MIT researchers create reusable face mask comparable to N95 respirator

[July 25, 2020: ABC 7 Chicago] Nurses and doctors have gone to creative extremes to reuse the same masks, gloves and scrubs they need to…

[July 25, 2020: ABC 7 Chicago]

Nurses and doctors have gone to creative extremes to reuse the same masks, gloves and scrubs they need to treat contagious coronavirus patients. But if a prototype mask created by researchers proves widely effective, it may be a safer alternative for health care workers.

Researchers from the Massachusetts Institute of Technology and Brigham and Women's Hospital in Boston have developed the iMASC, a new silicone mask that can be safely reused without fear of contamination. Researchers still need to analyze how effectively it catches viral particles, but it's a promising step toward addressing the critical health care supply shortages.

The iMASC offers a level of protection comparable to N95 respirator masks, its creators say. That's partially because it uses an N95 filter without all the additional material of N95 masks that catches particles.

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The masks are based on the shape of a typical N95 mask, too, but they're made with a silicone rubber that can be sterilized after each use. The dual filters that cover the mouth can be replaced after each use, too, the researchers said.

In a study about the iMASC published in the British Medical Journal Open, researchers said shortages of personal protective equipment, or PPE, in hospitals created a "critical need" for reusable safety gear.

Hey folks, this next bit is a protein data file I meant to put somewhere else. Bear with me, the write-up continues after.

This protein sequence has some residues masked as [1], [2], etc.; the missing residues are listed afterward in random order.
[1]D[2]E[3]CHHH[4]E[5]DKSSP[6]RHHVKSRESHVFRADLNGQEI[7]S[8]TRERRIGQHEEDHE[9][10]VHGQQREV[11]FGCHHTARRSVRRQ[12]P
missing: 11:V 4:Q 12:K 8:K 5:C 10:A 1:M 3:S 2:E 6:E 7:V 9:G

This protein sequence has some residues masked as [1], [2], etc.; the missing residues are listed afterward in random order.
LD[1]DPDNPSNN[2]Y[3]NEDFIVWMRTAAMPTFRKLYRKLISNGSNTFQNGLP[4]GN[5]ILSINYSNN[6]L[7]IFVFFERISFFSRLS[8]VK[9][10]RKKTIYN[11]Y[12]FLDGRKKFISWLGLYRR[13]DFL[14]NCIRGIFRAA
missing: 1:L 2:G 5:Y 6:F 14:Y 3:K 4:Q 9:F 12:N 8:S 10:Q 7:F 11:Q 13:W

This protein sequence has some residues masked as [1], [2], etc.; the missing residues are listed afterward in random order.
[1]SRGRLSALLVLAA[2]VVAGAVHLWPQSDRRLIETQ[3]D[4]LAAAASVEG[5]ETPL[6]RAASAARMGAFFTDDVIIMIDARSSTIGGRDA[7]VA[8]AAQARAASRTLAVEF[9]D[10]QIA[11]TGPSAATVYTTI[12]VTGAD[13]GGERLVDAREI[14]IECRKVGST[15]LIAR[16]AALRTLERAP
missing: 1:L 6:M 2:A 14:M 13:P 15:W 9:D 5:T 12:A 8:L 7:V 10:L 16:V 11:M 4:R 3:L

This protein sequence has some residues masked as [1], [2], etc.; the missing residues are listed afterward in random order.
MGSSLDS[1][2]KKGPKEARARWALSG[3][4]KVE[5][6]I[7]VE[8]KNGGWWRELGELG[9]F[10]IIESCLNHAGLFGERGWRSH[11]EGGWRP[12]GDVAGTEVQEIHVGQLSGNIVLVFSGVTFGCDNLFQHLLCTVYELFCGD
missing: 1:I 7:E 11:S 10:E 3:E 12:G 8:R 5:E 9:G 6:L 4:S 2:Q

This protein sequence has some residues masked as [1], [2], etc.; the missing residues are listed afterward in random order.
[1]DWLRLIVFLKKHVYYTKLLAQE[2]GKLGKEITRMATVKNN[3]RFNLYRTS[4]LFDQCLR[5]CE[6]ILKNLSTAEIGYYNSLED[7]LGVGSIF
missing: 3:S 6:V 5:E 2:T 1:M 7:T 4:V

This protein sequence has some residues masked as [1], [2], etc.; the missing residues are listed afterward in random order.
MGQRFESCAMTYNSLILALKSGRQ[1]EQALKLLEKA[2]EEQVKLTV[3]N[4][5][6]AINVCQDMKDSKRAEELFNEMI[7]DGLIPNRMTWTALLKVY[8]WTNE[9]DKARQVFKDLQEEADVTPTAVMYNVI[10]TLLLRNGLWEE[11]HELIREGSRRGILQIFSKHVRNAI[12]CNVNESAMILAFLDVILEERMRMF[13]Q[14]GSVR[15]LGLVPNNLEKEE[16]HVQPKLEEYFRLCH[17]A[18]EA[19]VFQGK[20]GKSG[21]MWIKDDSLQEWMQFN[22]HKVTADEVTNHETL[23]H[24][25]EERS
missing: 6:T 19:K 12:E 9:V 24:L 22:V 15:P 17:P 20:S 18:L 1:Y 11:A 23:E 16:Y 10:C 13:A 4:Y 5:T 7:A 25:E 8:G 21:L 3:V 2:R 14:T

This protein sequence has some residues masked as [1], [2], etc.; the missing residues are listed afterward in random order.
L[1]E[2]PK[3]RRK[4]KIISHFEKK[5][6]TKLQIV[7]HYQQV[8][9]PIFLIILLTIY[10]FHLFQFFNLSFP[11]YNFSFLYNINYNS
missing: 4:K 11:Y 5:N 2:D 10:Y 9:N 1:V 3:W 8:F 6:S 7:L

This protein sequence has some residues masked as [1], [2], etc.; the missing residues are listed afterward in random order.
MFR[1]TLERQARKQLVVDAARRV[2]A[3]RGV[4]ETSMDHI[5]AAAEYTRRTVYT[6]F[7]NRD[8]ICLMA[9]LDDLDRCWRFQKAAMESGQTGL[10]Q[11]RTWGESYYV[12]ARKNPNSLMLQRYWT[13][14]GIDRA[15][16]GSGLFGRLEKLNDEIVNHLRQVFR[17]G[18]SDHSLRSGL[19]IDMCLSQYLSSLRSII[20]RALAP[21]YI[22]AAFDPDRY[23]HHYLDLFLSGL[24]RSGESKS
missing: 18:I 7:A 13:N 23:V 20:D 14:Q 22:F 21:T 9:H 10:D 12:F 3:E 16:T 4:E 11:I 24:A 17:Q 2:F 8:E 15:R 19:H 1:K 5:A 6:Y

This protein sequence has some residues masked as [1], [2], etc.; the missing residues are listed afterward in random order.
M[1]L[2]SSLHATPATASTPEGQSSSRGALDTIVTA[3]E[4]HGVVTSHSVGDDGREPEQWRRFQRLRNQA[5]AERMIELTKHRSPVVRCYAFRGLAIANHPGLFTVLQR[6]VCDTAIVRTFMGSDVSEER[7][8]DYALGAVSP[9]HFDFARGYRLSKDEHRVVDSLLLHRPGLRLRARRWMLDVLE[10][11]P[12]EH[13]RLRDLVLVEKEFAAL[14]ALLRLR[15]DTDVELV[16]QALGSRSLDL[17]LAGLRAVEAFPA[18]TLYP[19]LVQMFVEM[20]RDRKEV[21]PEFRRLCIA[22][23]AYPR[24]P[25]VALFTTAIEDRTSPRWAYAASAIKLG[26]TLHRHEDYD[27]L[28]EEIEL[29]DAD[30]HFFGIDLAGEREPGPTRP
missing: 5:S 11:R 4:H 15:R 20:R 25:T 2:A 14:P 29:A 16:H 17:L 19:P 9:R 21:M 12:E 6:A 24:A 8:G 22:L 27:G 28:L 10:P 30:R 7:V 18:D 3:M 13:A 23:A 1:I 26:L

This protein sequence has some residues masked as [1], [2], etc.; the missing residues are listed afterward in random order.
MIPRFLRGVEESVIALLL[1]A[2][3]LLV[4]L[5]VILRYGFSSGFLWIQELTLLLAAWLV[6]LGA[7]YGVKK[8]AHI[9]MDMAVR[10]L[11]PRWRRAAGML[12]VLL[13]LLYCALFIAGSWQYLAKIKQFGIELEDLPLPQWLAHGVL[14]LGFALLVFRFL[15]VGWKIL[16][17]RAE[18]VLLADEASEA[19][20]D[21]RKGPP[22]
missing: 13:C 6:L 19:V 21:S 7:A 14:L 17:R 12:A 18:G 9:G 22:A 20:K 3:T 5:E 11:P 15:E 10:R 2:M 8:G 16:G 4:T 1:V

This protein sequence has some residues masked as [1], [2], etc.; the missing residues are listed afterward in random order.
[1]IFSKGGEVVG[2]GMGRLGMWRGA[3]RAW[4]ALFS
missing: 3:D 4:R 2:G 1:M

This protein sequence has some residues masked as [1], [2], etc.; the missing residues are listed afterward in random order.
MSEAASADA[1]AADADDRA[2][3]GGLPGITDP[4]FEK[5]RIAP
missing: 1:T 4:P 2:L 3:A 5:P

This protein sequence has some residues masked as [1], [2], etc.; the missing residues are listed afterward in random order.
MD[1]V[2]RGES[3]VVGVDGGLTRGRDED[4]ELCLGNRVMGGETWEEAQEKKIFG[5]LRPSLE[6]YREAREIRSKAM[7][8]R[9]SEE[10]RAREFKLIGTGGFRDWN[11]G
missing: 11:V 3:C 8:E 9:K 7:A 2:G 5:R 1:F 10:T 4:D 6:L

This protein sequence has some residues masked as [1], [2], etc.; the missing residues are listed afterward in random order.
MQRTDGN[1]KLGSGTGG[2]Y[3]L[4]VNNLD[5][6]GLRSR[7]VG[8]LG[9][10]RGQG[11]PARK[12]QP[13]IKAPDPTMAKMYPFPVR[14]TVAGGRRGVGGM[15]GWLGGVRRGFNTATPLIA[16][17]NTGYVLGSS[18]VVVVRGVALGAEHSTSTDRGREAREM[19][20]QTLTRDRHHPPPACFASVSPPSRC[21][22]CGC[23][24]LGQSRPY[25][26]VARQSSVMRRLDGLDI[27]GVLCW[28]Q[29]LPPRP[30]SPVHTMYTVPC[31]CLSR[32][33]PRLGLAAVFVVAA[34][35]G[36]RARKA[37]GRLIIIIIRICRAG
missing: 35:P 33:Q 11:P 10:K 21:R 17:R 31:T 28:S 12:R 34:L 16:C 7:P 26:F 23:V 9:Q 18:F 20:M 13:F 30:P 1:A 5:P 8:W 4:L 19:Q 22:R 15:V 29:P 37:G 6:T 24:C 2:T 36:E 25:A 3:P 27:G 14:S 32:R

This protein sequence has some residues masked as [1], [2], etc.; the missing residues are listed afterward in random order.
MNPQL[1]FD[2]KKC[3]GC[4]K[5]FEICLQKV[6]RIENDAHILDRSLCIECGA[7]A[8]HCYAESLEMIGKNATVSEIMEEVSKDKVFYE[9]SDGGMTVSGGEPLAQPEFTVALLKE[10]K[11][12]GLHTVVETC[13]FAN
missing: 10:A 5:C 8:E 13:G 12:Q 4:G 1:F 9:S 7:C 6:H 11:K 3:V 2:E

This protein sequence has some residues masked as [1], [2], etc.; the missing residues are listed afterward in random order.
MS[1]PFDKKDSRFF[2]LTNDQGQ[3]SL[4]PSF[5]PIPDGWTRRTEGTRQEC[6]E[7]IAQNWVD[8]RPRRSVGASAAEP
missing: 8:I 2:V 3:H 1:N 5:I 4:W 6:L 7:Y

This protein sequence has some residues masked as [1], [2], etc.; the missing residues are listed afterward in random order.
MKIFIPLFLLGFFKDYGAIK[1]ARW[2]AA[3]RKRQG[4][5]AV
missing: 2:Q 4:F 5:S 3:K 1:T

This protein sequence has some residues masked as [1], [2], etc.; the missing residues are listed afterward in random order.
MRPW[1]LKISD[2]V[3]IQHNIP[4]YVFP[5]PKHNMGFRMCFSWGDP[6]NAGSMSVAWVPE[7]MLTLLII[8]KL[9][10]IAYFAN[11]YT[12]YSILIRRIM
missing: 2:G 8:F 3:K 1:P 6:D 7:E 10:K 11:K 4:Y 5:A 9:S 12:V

So they tried their hand at a N95-style mask. They 3D printed the material and tested its use among nurses and physicians, who scored the mask for breathability, fit and ease of filter replacement.

Researchers asked the health care workers, all from Brigham and Women's Hospital, how the mask stacked up to the tried-and-true N95 mask, and most of them said they either had no preference or preferred the new mask, the researchers said in a release.

N95 masks are considered the most effective face covering and can catch up to 95% of particles. But they're not made to be sterilized and reused.

But health care workers have had to reuse them anyway due to shortages of the masks and other PPE, like scrubs and gloves. Physicians have had to reuse potentially contaminated gear, which could expose them or their patients to coronavirus. It's the alternative to not using protection at all, even if reusing PPE poses some risk.... MORE

Joseph Shavit
Joseph ShavitSpace, Technology and Medical News Writer
Joseph Shavit is the head science news writer with a passion for communicating complex scientific discoveries to a broad audience. With a strong background in both science, business, product management, media leadership and entrepreneurship, Joseph possesses the unique ability to bridge the gap between business and technology, making intricate scientific concepts accessible and engaging to readers of all backgrounds.